If a junior commanding officer requests permission
to proceed on duties assigned by signaling BH
TACK the signal, his/her superior would reply C,
signifying Permission granted to proceed on duties
When the governing group applies to two or more
signals following it, BX is inserted after the last of the
signals to which it is to apply.
Call Signs, Sequence Numbers,
and Unit Indicators
Call signs, address groups, and sequence numbers
may be used in conjunction with groups from ATP 1,
volume II to complete, amplify, or vary the meaning
of the signal. Generally, call signs used to indicate
ships, units, or commanders referred to in the meaning
of the signal, follow the entire signal. An exception is
those signals indicating bearing and distance from a
unit, where the call sign appears within the signal.
A unit indicator (GROUP/FLOT, SQUAD, DIV,
SUBDIV) following a signal indicates the unit
carrying out the meaning of the signal.
A description signal, used to supplement a signal
group, normally describes own or enemy forces or
conveys other information. A description signal
consists of DESIG, followed by numerals, letters, or
groups necessary to amplify the meaning of the signal.
For example, a flaghoist reporting the sighting of
enemy forces might be supplemented by DESIG 2C,
which would indicate the forces were composed of
two light cruisers.
When appropriate, DESIG followed by letters
and/or numerals indicates that such a group is to be
interpreted literally. DESIG is to immediately precede
the group to be interpreted, and only that group. When
more than one group is to be governed, DESIG
separated by TACK will govern those groups.
Exceptions are when a plain number must be used to
complete the meaning of a signal or when used in the
meaning of a signal.
Words may be spelled out within the text of a
signal to complete or modify the meaning. For
example, to spell out the word yes, the hoist would be
Because spelling out words requires a number of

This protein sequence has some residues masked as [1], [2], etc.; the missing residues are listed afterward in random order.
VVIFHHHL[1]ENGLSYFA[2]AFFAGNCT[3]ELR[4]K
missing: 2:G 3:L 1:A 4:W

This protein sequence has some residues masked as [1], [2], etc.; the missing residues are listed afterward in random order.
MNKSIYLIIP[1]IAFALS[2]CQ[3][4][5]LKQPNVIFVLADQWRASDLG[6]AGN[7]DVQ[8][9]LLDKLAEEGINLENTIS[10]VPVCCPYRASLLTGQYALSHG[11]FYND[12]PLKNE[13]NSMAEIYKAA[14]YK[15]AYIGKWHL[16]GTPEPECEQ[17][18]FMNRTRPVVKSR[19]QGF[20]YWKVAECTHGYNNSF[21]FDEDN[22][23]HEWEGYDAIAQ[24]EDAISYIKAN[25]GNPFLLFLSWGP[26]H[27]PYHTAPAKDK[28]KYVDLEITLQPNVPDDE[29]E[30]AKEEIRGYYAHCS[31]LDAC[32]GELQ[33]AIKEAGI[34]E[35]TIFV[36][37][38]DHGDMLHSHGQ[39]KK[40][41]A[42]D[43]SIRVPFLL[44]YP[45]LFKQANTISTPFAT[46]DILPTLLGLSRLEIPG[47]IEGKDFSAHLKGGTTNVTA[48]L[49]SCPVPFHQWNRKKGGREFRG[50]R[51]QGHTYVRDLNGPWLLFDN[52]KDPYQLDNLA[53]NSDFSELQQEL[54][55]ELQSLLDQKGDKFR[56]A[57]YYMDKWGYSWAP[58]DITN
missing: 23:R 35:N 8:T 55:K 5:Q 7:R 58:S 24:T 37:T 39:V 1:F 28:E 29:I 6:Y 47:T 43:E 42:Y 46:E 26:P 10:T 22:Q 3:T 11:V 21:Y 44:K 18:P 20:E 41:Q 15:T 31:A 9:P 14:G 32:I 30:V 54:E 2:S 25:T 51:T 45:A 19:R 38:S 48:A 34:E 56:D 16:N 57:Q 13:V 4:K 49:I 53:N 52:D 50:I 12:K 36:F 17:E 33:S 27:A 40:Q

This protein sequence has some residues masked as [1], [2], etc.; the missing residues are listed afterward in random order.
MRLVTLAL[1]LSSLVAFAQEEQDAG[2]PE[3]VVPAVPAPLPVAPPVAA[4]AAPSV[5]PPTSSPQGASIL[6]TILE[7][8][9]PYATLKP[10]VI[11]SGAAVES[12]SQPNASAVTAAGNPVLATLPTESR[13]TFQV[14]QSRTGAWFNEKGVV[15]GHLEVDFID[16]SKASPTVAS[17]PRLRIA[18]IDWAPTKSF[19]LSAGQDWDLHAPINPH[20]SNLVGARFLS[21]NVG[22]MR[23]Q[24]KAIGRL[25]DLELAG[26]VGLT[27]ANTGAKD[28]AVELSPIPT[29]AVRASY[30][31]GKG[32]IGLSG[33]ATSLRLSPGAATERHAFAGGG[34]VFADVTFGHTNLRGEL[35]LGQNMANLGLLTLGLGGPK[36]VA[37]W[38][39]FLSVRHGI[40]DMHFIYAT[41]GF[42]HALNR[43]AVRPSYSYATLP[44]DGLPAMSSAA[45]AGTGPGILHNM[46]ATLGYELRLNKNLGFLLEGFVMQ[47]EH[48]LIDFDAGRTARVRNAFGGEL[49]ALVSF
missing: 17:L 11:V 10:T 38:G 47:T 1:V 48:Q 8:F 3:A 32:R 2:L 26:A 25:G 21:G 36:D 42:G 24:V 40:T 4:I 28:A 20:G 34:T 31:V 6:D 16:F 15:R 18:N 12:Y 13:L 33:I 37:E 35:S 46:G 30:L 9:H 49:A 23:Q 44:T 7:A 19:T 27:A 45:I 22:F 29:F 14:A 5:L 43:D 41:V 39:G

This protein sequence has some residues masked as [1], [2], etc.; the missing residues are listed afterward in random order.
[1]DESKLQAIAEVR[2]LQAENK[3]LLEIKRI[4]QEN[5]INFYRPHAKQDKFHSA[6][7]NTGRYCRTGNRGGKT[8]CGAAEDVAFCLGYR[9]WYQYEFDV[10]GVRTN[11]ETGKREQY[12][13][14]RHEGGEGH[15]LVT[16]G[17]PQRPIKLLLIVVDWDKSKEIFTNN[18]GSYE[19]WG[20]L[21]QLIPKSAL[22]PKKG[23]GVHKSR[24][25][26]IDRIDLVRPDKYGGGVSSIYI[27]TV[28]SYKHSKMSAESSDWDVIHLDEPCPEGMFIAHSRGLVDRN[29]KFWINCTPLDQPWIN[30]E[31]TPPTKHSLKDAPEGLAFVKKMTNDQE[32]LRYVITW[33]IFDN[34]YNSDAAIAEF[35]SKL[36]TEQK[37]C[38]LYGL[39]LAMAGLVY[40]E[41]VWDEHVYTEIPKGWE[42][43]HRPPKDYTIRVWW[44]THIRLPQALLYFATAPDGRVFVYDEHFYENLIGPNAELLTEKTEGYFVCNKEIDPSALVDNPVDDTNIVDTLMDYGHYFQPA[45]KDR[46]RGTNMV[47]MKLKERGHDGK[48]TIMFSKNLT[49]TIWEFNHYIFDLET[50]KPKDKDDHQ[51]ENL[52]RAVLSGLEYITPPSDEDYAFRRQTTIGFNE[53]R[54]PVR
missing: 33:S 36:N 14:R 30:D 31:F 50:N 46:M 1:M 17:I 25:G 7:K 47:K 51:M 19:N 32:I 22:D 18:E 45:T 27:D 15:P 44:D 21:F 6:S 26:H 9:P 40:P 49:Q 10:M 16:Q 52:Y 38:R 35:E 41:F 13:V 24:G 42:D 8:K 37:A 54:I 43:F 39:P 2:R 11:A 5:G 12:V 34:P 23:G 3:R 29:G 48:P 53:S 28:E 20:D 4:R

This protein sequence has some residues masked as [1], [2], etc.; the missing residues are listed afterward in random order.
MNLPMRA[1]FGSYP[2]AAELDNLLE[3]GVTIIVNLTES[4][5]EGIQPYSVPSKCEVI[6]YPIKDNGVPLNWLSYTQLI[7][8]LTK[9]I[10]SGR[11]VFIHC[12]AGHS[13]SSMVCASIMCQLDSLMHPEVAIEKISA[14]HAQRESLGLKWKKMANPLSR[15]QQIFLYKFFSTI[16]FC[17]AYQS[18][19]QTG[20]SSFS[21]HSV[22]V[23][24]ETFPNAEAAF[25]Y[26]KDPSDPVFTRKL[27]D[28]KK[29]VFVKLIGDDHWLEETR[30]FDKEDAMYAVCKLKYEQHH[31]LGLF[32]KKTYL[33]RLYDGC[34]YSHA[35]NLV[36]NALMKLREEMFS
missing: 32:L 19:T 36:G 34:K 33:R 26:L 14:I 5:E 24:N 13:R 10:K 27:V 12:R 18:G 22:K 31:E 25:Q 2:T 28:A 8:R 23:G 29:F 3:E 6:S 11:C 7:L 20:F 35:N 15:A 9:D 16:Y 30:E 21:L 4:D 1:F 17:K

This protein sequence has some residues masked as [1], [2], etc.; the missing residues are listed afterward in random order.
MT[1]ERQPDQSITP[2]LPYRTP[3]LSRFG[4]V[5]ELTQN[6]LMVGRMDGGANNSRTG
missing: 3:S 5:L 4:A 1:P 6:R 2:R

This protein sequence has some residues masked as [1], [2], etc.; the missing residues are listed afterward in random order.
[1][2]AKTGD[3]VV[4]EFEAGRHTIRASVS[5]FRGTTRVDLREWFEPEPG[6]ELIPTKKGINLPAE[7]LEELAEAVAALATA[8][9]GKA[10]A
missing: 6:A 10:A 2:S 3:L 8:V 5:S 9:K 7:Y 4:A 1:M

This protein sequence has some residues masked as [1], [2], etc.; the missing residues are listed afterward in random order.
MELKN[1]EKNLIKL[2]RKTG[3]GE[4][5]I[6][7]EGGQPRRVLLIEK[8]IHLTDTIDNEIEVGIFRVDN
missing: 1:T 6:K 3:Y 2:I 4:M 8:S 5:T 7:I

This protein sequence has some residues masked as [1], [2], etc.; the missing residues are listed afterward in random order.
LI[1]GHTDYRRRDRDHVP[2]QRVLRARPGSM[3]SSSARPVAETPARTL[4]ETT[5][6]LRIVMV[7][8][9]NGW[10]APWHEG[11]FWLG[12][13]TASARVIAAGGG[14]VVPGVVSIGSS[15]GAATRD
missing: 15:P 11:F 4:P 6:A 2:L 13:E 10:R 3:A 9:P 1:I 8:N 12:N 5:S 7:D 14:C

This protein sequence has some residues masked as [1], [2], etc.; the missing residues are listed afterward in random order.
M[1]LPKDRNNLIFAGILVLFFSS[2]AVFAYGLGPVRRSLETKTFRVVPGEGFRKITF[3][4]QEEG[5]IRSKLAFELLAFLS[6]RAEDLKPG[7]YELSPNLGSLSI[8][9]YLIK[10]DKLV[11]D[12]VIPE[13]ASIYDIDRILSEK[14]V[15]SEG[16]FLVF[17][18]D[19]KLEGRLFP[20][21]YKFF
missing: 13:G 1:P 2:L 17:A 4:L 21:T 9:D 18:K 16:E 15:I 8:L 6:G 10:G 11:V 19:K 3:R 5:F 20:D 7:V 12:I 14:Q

flags, plain text is never used in flaghoist signals when
the same information can be conveyed by code.
The Q and Z communication operating signals
contained in ACP 131 may be used alone or to
supplement groups in ATP 1, volume II.
International Code of Signals
Signals contained in International Code of
Signals, Pub 102, may be used alone or in conjunction
with signal groups from ATP 1, volume II. Whenever
international groups are used alone in flaghoist,
international procedure is to be used in answering.
Whenever military use is made of International Code
of Signals, groups will be preceded by CODE when
transmitting by flaghoist, or by INTERCO by Morse,
voice, or semaphore.
When communicating with non-military ships or
station or non-Allied warships, refer to International
Code of Signals.
The supplementary tables are located in chapter
33 of ATP 1, volume II. These tables are primarily
intended to expand the meaning of certain basic
groups, but they can be used with any signal within
the volume. When adding an item from the
supplementary tables to the basic group, the table
identifying letter must follow the item number. When
a signal from the supplementary tables is used by
itself, it will be preceded by the governing group BV
except for the supplementary table X, where it may be
preceded by the second substitute. Numeral flags 1
through 9 are not to be used with the supplementary
BASIC MANEUVERING FLAGS
Navy signal flags and pennants include six that
pertain directly to maneuvering: CORPEN,
FORMATION, SPEED, STATION, SCREEN, and